Tim, Barry, and Allen explained that many doctors would not until they had something they could treat. Tim explained that is one reason we suggest and took you to a doctor we trust that will explain what is happening with your health and in this case prescribe testing supplies and off-label metformin XR to help prevent type 2 diabetes.

Several of us were invited for this discussion and the two individuals had more questions, which we said was normal even after Dr. Tom explained several things. Plus, we also knew that after getting away from the doctor office, we knew they would relax and start having many more questions. Both were asking about the side effects of metformin. At that point Sue started explaining the side effects and why they had the version they were prescribed which would have the less aggressive effects. Sue explained that if they wanted an upset stomach and diarrhea, then crush the pills. The extended release meant the medicine was time released and they would not have the effects all at once. Sue continued that the full effects of the medication would not be happening for two or three weeks and by then any side effects would be in the past.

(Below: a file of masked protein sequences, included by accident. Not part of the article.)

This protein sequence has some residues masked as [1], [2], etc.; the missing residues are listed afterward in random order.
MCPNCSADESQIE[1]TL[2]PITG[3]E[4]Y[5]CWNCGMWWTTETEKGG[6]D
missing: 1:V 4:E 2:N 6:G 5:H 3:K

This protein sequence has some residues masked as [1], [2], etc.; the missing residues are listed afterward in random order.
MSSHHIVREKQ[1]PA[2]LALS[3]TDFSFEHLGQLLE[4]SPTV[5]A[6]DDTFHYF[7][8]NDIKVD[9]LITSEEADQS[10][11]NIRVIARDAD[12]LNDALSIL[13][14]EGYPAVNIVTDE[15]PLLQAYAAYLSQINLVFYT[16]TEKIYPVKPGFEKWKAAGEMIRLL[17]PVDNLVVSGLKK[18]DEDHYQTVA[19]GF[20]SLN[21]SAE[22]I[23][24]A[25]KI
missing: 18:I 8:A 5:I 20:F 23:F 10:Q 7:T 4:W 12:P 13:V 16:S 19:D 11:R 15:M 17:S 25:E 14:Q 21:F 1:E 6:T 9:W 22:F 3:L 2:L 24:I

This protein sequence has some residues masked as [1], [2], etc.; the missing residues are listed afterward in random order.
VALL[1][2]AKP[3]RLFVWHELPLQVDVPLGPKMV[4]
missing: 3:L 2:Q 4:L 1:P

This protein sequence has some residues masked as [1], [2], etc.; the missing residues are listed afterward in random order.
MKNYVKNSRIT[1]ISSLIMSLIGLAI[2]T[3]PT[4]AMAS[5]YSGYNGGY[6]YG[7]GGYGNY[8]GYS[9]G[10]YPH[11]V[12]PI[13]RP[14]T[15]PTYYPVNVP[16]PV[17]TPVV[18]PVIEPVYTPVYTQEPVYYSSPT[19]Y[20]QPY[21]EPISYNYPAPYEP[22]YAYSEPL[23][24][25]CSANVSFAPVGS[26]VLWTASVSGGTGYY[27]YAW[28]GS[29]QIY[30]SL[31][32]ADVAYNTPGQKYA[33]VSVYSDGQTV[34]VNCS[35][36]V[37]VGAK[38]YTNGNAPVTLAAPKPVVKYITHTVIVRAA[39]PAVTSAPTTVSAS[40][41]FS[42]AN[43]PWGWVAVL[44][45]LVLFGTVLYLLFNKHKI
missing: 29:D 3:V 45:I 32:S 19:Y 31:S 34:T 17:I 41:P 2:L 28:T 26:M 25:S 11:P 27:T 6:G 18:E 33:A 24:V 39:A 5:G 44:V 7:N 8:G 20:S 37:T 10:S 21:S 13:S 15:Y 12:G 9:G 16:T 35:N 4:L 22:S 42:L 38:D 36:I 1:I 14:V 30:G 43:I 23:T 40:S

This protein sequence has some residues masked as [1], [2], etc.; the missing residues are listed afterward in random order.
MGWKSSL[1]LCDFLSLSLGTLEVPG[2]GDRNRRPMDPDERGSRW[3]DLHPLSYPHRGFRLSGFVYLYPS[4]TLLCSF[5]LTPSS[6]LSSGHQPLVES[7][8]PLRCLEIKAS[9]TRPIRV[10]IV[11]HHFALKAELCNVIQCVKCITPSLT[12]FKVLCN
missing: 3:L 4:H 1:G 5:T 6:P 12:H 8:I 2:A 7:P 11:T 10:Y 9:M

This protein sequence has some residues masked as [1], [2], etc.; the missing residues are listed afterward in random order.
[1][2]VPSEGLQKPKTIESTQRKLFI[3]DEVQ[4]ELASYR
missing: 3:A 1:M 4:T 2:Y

At that point we assigned names to them. Jon was the first and Jolly was the second. A.J explained that the reason for increased exercise as to lose the few pounds needed to bring them to ideal weight and to lessen the fat around the middle, or mostly adipose fat. He continued that most doctors do nothing to prevent diabetes and when you are diagnosed, will put you on oral medications first and then keep stacking oral medication after oral medications. They will use insulin as a threat to keep you on oral medications until insulin becomes a necessity.

Because of the cost, Dr. Tom will not prescribe insulin to those in pre-diabetes, but will consider it as soon as you are diagnosed with diabetes. This will help your pancreas heal and can prevent further damage. In addition, if insulin helps, then you may be able with exercise and nutrition, be able to get off all medications for several years to several decades. Both Jon and Jolly asked for resources and wanted to talk further on another day. Barry and Allen said they would get their email addresses and send them information.

August 19, 2016

George Found Some Time to Talk with Me